The SINARC fall program offers three levels of intensive courses in Arabic language and culture:
|Levels *||Elementary||Upper Elementary||Intermediate||Advanced||Credits|
|Courses offered||Modern Standard Arabic - Fusha (fuṣḥá)||6|
|Additional courses||Arabic Writing Skills||3|
|Selection of Middle Eastern cultural courses: History, Art, Music, politics, theater, architecture, gender||3|
|Total credits||Credits transferable to the student’s home institution||15 credits|
* Placement exams will be administered at the beginning of the program to determine each student’s appropriate course level.
Formal instruction in language is enriched by immersion in an authentic cultural context. Cultural activities are abundant on campus during the fall semester, including lectures on topics related to Arab and Lebanese politics, history, society, and culture. Students will receive invitations to attend when available. SINARC also organizes a series of excursions to historical, touristic and cultural sites throughout Lebanon.
All classes are held in air-conditioned classrooms and lecture halls, Monday through Friday. A complete schedule will be given at the beginning of the term.
Al-Kitaab fil Ta’allum al-’Arabiyya: A Textbook for Beginning Arabic, Parts One, Two and Three (Brustad, et. al.)
SIN 101 - Elementary Arabic (6 cr.)
This course is designed for students who have no knowledge of modern standard Arabic. It also offers a unique opportunity for descendants of Arabic-speaking people to revive lost language and cultural ties with their ancestors’ land. In this course, Arabic language instruction aims for basic proficiency in the four language skills: speaking, reading, writing, and listening. The alphabet, phonetics and basic greetings are introduced, after which students begin reading, speaking and listening to authentic materials. By the end of the course, students are able to handle many daily-life situations, such as identifying self and others, identifying familiar objects and people, telling time, asking for directions, describing places of residence and national origins, ordering food and drink, etc.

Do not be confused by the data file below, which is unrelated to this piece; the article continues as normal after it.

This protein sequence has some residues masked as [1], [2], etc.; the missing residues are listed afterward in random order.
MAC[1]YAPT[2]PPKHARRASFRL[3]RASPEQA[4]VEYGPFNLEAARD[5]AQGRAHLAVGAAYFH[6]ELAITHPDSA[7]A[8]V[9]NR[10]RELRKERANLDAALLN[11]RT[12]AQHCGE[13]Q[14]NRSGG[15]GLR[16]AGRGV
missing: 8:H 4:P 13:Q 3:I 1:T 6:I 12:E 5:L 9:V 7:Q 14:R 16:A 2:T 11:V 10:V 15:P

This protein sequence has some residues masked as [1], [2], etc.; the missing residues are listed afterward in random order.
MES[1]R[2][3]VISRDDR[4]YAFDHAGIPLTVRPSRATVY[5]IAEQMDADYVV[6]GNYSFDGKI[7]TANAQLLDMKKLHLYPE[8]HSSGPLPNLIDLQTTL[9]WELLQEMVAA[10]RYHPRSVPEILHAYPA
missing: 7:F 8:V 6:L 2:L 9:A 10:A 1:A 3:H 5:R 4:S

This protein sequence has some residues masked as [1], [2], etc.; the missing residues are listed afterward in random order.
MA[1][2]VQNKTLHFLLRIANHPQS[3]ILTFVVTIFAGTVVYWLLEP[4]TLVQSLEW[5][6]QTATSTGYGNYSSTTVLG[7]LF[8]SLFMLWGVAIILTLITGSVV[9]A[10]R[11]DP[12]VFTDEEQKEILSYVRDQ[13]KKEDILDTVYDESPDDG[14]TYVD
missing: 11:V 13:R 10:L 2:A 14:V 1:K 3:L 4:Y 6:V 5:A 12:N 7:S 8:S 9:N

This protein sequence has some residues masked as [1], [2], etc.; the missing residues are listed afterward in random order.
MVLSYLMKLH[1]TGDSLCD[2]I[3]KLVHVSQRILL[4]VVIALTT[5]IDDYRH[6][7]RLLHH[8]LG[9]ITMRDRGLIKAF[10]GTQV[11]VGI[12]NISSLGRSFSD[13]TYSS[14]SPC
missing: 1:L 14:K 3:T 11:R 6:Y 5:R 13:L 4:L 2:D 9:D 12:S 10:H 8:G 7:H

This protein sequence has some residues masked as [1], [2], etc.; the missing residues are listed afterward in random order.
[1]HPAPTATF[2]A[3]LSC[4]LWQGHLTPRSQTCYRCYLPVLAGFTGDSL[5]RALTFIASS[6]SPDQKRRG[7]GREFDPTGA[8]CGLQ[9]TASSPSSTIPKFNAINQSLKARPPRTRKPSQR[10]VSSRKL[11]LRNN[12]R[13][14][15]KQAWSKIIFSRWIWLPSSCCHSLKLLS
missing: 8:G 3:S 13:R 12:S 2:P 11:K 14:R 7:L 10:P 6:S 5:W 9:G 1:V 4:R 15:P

SIN 201 - Intermediate Arabic (6 cr.)
Students placed in the intermediate level should have taken at least one year of Arabic in college (or the equivalent) and acquired a basic knowledge of the structure of Modern Standard Arabic. This course aims at enabling students to read, write, speak and listen at a competency level equivalent to intermediate-mid on the ACTFL scale. Classroom instruction includes basic Arabic morphology, syntax and vocabulary building, as well as reading, writing, speaking and listening skills. Students are asked to comment on most- daily life situations, write descriptions and argumentation, and read a variety of styles.
Students registering for Intermediate Arabic must also register for Lebanese Dialect, Level I or Level II.
SIN 301 - Advanced Arabic (6 cr.)
Students placed in the advanced level should have completed the equivalent of two or more years of Arabic in college. They will have acquired a broad vocabulary and mastered basic Arabic syntax and morphology. Class sessions aim to help students attain proficiency in expository and argumentative discourse and to handle a variety of communicative tasks. Reading, writing, and listening activities address various styles of texts covering areas of literature, culture, history, and the social sciences.
Students registering for Advanced Arabic must also register for Lebanese Dialect, Level I or Level II.
SIN 311 - Arabic Language Writing Skills (3 cr.)
Students placed in this intermediate-level course will work on improving their Arabic language writing skills and sentence structure through the use of enriched vocabulary and terminology, with correct and adequate syntax, as well as journal writing activities, narratives and translations.
Pol 205 - Middle East Challenges in the 21st Century (3 cr.)
The topics covered in this course include the Arabic-Israeli and Israeli-Palestinian conflicts; Arab Development and Integration: the Challenges of Globalization and Modernity; Islamism and Islamization; Islam and Democracy; The Question of Ethno-Religious Minorities in a Predominantly Islamic Region; Arab Self-Criticism; Human Rights in the Arab world; Minority Rights and Democratization; The Decline of the Arab Intellectual Elite and much more. (offered in the fall only)
SIN 105 - Lebanese Dialect, Level I (2 cr.)
Students placed in this level have no previous knowledge of dialect. The aim of this course is to provide students of Modern Standard Arabic with an opportunity to learn the basics of the Lebanese dialect. Students in this level will learn to communicate with native speakers in various daily situations.
SIN 106 - Lebanese Dialect, Level II (2 cr.)
This course is designed for students who have had some exposure to the Lebanese dialect. The classes will enable students to practice their speaking skills and improve their pronunciation and fluency. Students will converse on topics using description, narration and argumentation.
|Tuition ($400 per credit)||6,000|
|Student Association Fee||200|
|School Personal Accidents and Insurance Policy||15|